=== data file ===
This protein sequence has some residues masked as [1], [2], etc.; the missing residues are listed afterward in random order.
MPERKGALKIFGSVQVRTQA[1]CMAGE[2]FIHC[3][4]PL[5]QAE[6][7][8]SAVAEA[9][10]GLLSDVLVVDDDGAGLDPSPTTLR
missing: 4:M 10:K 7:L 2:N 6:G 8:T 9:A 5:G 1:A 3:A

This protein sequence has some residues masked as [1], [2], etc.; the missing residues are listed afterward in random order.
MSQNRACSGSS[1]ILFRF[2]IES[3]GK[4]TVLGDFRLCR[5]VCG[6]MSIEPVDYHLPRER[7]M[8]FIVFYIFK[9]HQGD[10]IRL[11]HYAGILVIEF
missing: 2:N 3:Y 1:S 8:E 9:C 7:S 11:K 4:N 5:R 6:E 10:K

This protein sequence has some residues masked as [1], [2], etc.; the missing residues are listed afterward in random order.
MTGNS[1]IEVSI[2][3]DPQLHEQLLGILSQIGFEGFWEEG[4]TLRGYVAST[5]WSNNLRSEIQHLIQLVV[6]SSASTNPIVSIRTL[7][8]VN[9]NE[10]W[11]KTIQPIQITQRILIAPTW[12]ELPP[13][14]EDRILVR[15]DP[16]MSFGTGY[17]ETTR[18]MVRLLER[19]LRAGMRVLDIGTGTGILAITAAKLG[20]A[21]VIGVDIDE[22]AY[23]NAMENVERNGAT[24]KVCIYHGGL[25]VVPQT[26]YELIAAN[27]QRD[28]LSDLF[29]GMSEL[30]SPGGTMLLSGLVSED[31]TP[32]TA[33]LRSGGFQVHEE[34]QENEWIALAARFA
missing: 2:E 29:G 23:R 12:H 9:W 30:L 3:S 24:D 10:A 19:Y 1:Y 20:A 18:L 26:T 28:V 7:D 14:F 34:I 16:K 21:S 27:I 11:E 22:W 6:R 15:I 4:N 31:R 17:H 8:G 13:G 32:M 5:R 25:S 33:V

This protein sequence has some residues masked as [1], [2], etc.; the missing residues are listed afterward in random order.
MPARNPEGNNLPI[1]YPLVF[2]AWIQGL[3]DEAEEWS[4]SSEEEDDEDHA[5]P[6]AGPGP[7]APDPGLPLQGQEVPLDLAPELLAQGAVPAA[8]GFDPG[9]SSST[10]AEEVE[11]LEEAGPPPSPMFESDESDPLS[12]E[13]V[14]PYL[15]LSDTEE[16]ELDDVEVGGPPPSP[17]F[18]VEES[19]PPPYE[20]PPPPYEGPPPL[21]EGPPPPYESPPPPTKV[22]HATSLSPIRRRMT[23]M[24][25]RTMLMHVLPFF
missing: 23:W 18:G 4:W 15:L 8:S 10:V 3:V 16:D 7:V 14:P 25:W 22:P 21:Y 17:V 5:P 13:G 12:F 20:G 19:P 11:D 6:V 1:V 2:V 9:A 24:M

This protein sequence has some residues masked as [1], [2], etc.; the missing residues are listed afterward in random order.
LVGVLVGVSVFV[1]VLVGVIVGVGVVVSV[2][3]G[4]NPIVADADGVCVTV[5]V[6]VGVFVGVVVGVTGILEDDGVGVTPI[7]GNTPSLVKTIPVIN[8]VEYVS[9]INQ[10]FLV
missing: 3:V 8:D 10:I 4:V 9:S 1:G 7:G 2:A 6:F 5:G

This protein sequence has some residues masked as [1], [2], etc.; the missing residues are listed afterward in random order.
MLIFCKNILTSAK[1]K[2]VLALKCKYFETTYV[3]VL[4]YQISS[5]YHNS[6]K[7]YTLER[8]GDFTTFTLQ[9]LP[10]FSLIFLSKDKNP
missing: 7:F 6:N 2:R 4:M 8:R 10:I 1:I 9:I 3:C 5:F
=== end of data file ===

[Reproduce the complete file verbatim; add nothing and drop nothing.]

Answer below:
This protein sequence has some residues masked as [1], [2], etc.; the missing residues are listed afterward in random order.
MPERKGALKIFGSVQVRTQA[1]CMAGE[2]FIHC[3][4]PL[5]QAE[6][7][8]SAVAEA[9][10]GLLSDVLVVDDDGAGLDPSPTTLR
missing: 4:M 10:K 7:L 2:N 6:G 8:T 9:A 5:G 1:A 3:A

This protein sequence has some residues masked as [1], [2], etc.; the missing residues are listed afterward in random order.
MSQNRACSGSS[1]ILFRF[2]IES[3]GK[4]TVLGDFRLCR[5]VCG[6]MSIEPVDYHLPRER[7]M[8]FIVFYIFK[9]HQGD[10]IRL[11]HYAGILVIEF
missing: 2:N 3:Y 1:S 8:E 9:C 7:S 11:K 4:N 5:R 6:E 10:K

This protein sequence has some residues masked as [1], [2], etc.; the missing residues are listed afterward in random order.
MTGNS[1]IEVSI[2][3]DPQLHEQLLGILSQIGFEGFWEEG[4]TLRGYVAST[5]WSNNLRSEIQHLIQLVV[6]SSASTNPIVSIRTL[7][8]VN[9]NE[10]W[11]KTIQPIQITQRILIAPTW[12]ELPP[13][14]EDRILVR[15]DP[16]MSFGTGY[17]ETTR[18]MVRLLER[19]LRAGMRVLDIGTGTGILAITAAKLG[20]A[21]VIGVDIDE[22]AY[23]NAMENVERNGAT[24]KVCIYHGGL[25]VVPQT[26]YELIAAN[27]QRD[28]LSDLF[29]GMSEL[30]SPGGTMLLSGLVSED[31]TP[32]TA[33]LRSGGFQVHEE[34]QENEWIALAARFA
missing: 2:E 29:G 23:R 12:H 9:W 30:L 3:S 24:D 10:A 19:Y 1:Y 20:A 18:L 26:T 28:V 7:D 14:F 34:I 16:K 21:S 27:I 11:E 22:W 6:R 15:I 4:N 31:R 17:H 8:G 13:G 32:M 5:R 25:S 33:V

This protein sequence has some residues masked as [1], [2], etc.; the missing residues are listed afterward in random order.
MPARNPEGNNLPI[1]YPLVF[2]AWIQGL[3]DEAEEWS[4]SSEEEDDEDHA[5]P[6]AGPGP[7]APDPGLPLQGQEVPLDLAPELLAQGAVPAA[8]GFDPG[9]SSST[10]AEEVE[11]LEEAGPPPSPMFESDESDPLS[12]E[13]V[14]PYL[15]LSDTEE[16]ELDDVEVGGPPPSP[17]F[18]VEES[19]PPPYE[20]PPPPYEGPPPL[21]EGPPPPYESPPPPTKV[22]HATSLSPIRRRMT[23]M[24][25]RTMLMHVLPFF
missing: 23:W 18:G 4:W 15:L 8:S 10:V 3:V 16:D 7:V 14:P 25:W 22:P 21:Y 17:V 5:P 13:G 12:F 20:G 19:P 11:D 6:V 1:V 2:V 9:A 24:M

This protein sequence has some residues masked as [1], [2], etc.; the missing residues are listed afterward in random order.
LVGVLVGVSVFV[1]VLVGVIVGVGVVVSV[2][3]G[4]NPIVADADGVCVTV[5]V[6]VGVFVGVVVGVTGILEDDGVGVTPI[7]GNTPSLVKTIPVIN[8]VEYVS[9]INQ[10]FLV
missing: 3:V 8:D 10:I 4:V 9:S 1:G 7:G 2:A 6:F 5:G

This protein sequence has some residues masked as [1], [2], etc.; the missing residues are listed afterward in random order.
MLIFCKNILTSAK[1]K[2]VLALKCKYFETTYV[3]VL[4]YQISS[5]YHNS[6]K[7]YTLER[8]GDFTTFTLQ[9]LP[10]FSLIFLSKDKNP
missing: 7:F 6:N 2:R 4:M 8:R 10:I 1:I 9:I 3:C 5:F